You can’t argue with the stats. A recent survey by media monitoring service Cisionrevealed a whopping 97% of UK journalists are using social media regularly for their work.
Overall, the survey found that journalists use a variety of social media tools, but microblogging platforms such as Twitter are most popular. Most commonly, social media is used for publishing and distributing journalists’ work with 89% of the surveyed journalists using social media in this way.
So what does this mean for PR professionals?
Perhaps surprisingly, the survey discovered that contact between PRs and journalists is still mainly based on traditional forms of communication, such as email/fax (97%), press releases (86%) and face-to-face contact (48%).
However, if journalists are using social media on a regular basis, PRs need to capitalise on these channels as a way of communicating with the journalists, and incorporate social media activity into their media relations strategy.
Social media is also a valuable channel to target the end consumer, as well as journalists. If the content is relevant and achieves cut-through from other material online, it can engage directly with the target audience. For the PR professional, this is an opportunity to go beyond the press release, and think creatively. This can mean the use of videos, images and audio to tell the story rather than plain text, as multi-media content is generally thought to be more engaging.
However, when using social media, it is important to remember these channels are not a one way street. It’s necessary to have an element of interaction. This ensures the recipient, whether journalist or consumer, isn’t passive but actively engages with the organisation and its message.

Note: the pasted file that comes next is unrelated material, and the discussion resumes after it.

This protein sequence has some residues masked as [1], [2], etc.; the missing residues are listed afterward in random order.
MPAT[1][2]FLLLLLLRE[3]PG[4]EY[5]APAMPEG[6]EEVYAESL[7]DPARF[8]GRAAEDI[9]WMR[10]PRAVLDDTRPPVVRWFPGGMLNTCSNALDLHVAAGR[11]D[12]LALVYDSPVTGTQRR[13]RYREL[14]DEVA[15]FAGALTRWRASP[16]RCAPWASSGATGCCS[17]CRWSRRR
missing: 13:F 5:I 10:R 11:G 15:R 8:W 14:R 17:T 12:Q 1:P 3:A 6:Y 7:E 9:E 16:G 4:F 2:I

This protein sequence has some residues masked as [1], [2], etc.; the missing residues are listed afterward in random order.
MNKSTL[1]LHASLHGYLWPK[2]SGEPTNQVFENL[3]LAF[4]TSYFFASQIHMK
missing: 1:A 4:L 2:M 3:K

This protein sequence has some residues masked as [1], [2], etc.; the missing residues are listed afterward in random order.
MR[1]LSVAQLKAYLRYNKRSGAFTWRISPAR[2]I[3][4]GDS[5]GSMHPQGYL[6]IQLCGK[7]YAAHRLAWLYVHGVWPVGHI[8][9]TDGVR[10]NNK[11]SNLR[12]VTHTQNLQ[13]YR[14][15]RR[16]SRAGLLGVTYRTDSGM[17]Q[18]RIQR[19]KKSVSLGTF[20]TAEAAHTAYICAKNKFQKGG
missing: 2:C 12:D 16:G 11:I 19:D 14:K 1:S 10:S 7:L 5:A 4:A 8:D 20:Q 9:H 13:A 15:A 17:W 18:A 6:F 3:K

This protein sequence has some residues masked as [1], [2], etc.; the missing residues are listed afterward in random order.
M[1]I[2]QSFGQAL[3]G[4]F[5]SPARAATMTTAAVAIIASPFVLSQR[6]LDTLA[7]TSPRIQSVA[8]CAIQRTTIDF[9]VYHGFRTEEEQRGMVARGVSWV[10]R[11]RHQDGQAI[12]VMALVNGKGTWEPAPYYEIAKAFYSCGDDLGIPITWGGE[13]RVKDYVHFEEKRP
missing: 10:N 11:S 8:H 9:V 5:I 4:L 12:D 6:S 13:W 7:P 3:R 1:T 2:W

This could include providing direct feedback or sharing the content with others. Feedback is a valuable opportunity for a company to gather the views of its audience. Likewise, sharing content is a powerful tool for a company, with 90% of people surveyed claiming they trust brand recommendations from people they know.
Social media has evolved the way people communicate, share information and lead their professional and personal lives. It represents an opportunity for PRs to engage with journalists and the end-consumer in a way that has never been achieved before. With 79% of journalists generally agreeing that their relationship with their audience is changing because of social media, isn’t it time you got involved?
 Social Journalism Study 2011 – Cision Europe and Canterbury Christ Church University (UK)